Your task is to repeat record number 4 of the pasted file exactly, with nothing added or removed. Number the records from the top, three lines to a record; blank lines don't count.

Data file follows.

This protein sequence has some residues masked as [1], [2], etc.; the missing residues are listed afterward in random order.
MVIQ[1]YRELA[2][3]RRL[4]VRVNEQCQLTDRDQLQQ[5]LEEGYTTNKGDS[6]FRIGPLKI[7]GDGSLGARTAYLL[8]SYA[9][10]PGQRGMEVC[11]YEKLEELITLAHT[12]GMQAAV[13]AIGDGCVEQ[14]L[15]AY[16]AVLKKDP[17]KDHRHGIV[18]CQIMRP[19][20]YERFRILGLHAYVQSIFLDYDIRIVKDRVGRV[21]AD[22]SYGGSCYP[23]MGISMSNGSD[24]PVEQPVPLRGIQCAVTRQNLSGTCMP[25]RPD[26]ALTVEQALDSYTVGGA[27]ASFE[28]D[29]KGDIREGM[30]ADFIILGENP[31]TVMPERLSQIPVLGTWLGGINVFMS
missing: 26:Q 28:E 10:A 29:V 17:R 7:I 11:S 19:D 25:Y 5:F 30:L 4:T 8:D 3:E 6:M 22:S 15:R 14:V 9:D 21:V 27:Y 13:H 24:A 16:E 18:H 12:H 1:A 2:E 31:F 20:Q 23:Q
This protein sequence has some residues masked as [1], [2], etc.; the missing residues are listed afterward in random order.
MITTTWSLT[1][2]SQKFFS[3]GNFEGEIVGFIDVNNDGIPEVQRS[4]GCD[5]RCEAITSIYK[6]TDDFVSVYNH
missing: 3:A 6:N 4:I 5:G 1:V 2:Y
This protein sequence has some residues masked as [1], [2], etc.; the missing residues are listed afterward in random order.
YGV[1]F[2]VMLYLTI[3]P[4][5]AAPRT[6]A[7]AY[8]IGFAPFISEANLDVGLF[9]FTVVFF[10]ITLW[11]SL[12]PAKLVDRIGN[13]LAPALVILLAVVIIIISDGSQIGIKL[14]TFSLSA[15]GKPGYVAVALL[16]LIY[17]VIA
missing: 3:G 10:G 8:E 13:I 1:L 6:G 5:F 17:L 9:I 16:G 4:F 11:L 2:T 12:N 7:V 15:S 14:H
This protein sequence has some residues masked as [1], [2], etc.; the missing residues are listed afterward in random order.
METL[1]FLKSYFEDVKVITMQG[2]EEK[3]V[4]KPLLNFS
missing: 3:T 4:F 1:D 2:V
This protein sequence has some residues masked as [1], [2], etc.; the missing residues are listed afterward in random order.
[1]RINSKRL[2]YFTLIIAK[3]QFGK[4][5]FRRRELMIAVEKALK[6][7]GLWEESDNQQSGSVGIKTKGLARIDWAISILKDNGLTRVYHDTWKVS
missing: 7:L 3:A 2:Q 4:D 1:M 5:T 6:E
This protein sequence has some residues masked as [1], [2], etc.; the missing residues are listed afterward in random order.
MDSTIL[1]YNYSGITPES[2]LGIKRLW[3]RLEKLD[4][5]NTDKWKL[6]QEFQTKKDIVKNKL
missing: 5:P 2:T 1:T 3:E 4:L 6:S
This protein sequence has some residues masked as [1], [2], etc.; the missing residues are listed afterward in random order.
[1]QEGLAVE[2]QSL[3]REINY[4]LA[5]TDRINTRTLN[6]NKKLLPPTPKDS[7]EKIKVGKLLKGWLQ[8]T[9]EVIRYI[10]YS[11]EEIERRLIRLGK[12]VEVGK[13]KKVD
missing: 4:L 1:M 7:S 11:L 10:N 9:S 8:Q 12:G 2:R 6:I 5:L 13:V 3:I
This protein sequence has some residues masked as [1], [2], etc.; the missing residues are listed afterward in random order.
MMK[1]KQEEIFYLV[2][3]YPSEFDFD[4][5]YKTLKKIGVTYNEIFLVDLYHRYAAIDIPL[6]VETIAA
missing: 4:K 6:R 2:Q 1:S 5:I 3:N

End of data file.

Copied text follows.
This protein sequence has some residues masked as [1], [2], etc.; the missing residues are listed afterward in random order.
METL[1]FLKSYFEDVKVITMQG[2]EEK[3]V[4]KPLLNFS
missing: 3:T 4:F 1:D 2:V